As he enters his crucial third year in office, Gov. Terry McAuliffe on Wednesday night called on the Virginia General Assembly to work with him to strengthen the state economy, while promising to block any efforts to curtail Democratic priorities such as gay marriage, abortion rights and gun control.

As lawmakers convened at the Capitol for the start of the 2016 legislative session, McAuliffe used his State of the Commonwealth address to hit a familiar theme: The need to grow and diversify the state economy during a two-year pause in federal spending cuts.

“It is my hope that our work together this session will be devoted to productive areas where there is room for compromise, and not political sideshows that distract from matters that demand our urgent attention,” McAuliffe said in a speech that ran a little less than an hour.

As a peace offering, McAuliffe, who recently returned from a trade mission to Cuba, turned and presented House Speaker William J. Howell, R-Stafford, with a cigar.

“Now, there’s a few more where those came from,” McAuliffe said. “We’ll negotiate that later in the session.”

McAuliffe noted that when he spoke to the legislature last year, he was dealing with a projected $2.4 billion budget shortfall, uncertainty over sequestration and seven broken ribs he suffered after being thrown off a horse during a safari in Africa. Now, the governor said, “things are looking up.”

“Our work to build a new Virginia economy is paying off. We can breathe more freely, thanks to a period of relative calm in Washington,” McAuliffe said. “And I’m happy to say that five of my ribs are now healed, and I am certainly breathing easier than I did last year.”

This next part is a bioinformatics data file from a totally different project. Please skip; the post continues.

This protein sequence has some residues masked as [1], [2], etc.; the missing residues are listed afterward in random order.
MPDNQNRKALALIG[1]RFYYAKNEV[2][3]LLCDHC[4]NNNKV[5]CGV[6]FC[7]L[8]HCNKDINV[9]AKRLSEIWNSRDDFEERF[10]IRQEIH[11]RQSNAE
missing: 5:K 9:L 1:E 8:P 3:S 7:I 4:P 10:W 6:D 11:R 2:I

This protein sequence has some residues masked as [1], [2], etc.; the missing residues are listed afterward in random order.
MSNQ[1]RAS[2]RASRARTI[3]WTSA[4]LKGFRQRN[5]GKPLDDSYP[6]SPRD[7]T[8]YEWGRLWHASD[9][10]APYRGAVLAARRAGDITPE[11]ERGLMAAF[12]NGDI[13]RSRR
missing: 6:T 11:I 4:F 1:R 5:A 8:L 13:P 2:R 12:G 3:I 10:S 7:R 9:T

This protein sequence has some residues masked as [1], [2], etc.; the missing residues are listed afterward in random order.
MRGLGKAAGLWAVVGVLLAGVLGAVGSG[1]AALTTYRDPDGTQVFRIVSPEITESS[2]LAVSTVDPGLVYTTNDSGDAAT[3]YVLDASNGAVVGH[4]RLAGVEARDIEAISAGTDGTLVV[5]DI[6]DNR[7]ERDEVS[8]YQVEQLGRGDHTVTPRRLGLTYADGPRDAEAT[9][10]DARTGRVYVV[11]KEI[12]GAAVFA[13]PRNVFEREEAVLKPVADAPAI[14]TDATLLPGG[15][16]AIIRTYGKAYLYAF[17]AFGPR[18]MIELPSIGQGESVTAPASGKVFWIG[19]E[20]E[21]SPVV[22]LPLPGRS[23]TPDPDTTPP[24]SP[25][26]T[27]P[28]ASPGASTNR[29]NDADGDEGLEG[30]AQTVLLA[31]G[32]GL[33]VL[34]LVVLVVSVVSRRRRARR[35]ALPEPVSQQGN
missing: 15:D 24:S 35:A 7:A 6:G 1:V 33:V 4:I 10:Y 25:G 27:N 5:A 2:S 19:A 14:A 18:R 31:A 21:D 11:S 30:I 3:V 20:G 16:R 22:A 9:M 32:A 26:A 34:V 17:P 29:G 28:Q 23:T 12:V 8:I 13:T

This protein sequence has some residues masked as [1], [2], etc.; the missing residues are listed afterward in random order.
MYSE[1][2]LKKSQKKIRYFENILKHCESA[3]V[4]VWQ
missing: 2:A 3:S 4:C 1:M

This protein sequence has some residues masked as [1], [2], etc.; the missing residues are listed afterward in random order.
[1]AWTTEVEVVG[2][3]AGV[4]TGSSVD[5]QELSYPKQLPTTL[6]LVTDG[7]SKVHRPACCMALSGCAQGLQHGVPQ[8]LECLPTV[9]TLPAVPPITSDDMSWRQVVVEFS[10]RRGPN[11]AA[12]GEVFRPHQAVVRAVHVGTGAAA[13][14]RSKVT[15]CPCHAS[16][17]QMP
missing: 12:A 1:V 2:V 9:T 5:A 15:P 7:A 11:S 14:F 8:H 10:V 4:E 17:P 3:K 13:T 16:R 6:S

Over the next 60 days, the legislators’ work will focus largely on the state budget, as well as education, criminal justice reform, the mental health system, services for military veterans, economic development and transportation. In a presidential election year, some have speculated the session could produce fireworks over hot-button topics to excite both parties’ bases. But, at least in public, leaders on both sides have vowed to work together.

The governor has submitted a two-year, $109 billion budget proposal that includes significant new spending to boost research and development and realign the state’s K-12 and higher-education systems to better prepare students for in-demand jobs, specifically computer science and coding. The budget, which will outlast McAuliffe’s time in office, also includes the expansion of Medicaid under the Affordable Care Act, a key initiative for the governor that the GOP-controlled General Assembly has rejected as an ill-advised burden on state resources.

In his speech, the governor again called for Republicans to have an “open mind” on the issue, but GOP leaders have dismissed the inclusion of Medicaid as an unhelpful gimmick.

In the prepared Republican response to McAuliffe’s speech, Sen. Frank M. Ruff Jr., R-Mecklenburg, and Del. Robert B. Bell, R-Albemarle, reiterated the party’s stance.

“Although the governor’s initiative to join this optional feature of Obamacare will not be part of the new budget, there will not be a legislative impasse or standoff as there was two years ago,” said Ruff.

Both legislative chambers remain under Republican control. Democrats sought to retake control of the Senate in a hard-fought election battle last year, but Republicans held their 21-19 majority.